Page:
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    Heating/AC New installation questions 4788-gctid760739

    I'm starting to do research on a heating system for our boat. I haven't decided if I want to go hydronic or forced air. I'll likely go hydronic but I have some questions..

    From those of you that have the systems:

    What are the key things you like about your system?

    What improvements would you like to make or wished you'd made at install? (more vents, less vents, more thermostats, more zones?)

    WHO did the install and would you recommend them? Has to be in the greater Seattle/Puget Sound Area (this is the first thing I'll have someone do on my boat!)

    Is there anyway to get a heat pump type system where you can reverse and get A/C? There might be several issues with the A/C though...gennie has to be on for that (we have stock 8kw WB)

    If you have hydronic do you wish you'd gone forced air or vise versa?

    Are the zones controls accurate? (When I had our 32 which had a Webasto AT3500 it would either be way too hot or not warm enough..just didn't seem like the T stat did a good job). I would prefer a more "even" heat if possible with the understanding that it's a boat

    I would like to have the following zones:

    Salon

    Guest room & head

    Master stateroom & head

    Pilot house (with special attention to the windshields so I can finally remove the ugly cefrafmo fans!)

    Flybridge (enclosed w/hard top)

    I'm open to any and all suggestions

    Thanks!

    Derek
    Family Boater
    1997 Bayliner 4788 w/330 Cummins - Phoenix
    (past) 1987 Bayliner 3218 w/135 Hino - True Story

    #2
    Here on the Texas gulf coast we are all about the AC but do occasionally need heat in the wintertime. I can tell you that the 8kW gen will not be sufficient to supply reverse-cycle heat for the boat plus an enclosed flybridge. You'll have to manage the demand on the generator if you go this route. I have the stock 16000BTU units in the salon and PH plus the 12000BTU unit for the cabins. When they are all running as heaters, I draw right around 45 amps. That's 5kW demand on your generator not counting surges for startup.. Now add another unit for the flybridge and you'll be pushing it very close to the limit.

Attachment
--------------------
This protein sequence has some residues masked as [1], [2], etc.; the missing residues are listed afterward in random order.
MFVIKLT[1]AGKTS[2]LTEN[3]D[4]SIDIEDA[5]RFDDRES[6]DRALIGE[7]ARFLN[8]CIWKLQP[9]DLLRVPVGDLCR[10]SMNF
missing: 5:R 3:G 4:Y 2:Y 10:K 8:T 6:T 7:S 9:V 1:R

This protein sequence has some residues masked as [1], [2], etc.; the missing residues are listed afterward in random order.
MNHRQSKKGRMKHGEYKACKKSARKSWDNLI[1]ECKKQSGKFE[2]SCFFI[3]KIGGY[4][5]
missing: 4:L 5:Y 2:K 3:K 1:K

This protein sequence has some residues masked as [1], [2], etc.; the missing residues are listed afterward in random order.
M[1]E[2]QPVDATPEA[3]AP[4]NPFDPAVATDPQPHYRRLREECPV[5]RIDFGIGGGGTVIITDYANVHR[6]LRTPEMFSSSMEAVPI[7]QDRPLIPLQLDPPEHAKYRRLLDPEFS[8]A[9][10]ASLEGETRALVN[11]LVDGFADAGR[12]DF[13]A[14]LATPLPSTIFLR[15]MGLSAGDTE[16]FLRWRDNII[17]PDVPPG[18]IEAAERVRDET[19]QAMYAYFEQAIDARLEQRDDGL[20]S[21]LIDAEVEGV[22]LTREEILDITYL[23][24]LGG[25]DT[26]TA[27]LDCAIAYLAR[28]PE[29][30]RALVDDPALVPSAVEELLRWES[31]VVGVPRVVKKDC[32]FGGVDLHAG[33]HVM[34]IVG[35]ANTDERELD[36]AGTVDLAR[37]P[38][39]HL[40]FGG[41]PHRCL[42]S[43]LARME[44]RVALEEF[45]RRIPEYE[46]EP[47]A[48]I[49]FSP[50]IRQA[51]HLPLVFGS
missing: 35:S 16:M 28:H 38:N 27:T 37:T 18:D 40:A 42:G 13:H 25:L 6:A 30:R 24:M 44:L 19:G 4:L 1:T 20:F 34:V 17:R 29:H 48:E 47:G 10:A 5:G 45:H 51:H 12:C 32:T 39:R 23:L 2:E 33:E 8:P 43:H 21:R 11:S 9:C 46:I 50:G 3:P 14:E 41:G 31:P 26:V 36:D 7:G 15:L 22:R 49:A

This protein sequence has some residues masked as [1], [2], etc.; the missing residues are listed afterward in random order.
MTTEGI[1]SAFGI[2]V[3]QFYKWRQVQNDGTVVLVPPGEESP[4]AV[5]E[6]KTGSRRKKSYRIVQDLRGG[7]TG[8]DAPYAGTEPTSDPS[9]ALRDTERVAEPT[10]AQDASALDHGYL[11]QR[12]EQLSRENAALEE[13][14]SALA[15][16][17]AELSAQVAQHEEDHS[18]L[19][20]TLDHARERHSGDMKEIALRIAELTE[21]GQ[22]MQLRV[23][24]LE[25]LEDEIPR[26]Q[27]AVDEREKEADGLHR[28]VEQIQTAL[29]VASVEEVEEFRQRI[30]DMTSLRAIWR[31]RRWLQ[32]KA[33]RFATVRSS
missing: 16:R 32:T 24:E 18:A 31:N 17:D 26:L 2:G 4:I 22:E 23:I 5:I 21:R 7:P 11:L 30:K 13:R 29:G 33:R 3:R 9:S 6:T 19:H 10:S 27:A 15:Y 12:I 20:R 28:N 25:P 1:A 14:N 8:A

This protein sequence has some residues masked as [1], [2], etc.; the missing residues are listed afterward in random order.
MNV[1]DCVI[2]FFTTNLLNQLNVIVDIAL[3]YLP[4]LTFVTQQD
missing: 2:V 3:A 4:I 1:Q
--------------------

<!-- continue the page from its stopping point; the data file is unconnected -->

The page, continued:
On a side note, last winter was quite mild and we got along just fine with the 4 zone electrical heaters. Never once turned on the reverse cycle units which made for a nice quiet winter.
    Evan
    2001 Bayliner 4788 "Fifty / Fifty II"
    League City, TX

    Comment


      #3
      I purchased a Hurricane Combi unit that heats hot water as well as provides hydronic heat. I don't find that feature as useful as I expected and would not buy a combi unit next time. We love the hydronic heat. We have several friends with forced air heating and A/C and they would not be without it. We don't see the need for A/C up here, but you need to know yourself and your family.

      I had my installer add a separate defroster for the pilothouse windshields, and it runs off engine heat when deployed. It's great to heat up the pilothouse and keep the windshields defrosted when under way in the winter.

      My installer has retired, so I don't have a recommendation for you.

      Comment


        #4
        im glad this subject came up.

        just curios myself as to forced air to hydronic. i plan on doing some cruzing in the winter maybe as far as Ketchikan. would forced air keep me warm in that temp zone, or would hydronic be the way to go? i dont mined wearing thermo's on board but i dont want to have to wear a parka either lol

        Comment


          #5
          I did a Hydronic install last year on our 3587.

          We are in the Southern Vancouver Island area; the hydronic heat is very nice in this climate.

          Although our boat has reverse cycle heat/AC and it works well, it is much better suited for use at the dock where long periods of power use is plentiful.

          The hydronic was a necessary upgrade as we spent most of the time at anchor and running the generator as much as the heater would have to run would not be a good solution.

          I did the install myself and it was no doubt was a big job. The nicer the final result, the more work it is...

          I installed six heat exchangers with two zones and 4 room thermostats.

          I am totally satisfied with the result of this system.

          I would consider the airtronic (forced air) system additionally to the hydronic system for the purpose of instant heat in an area such as the enclosed fly bridge perhaps or a backup.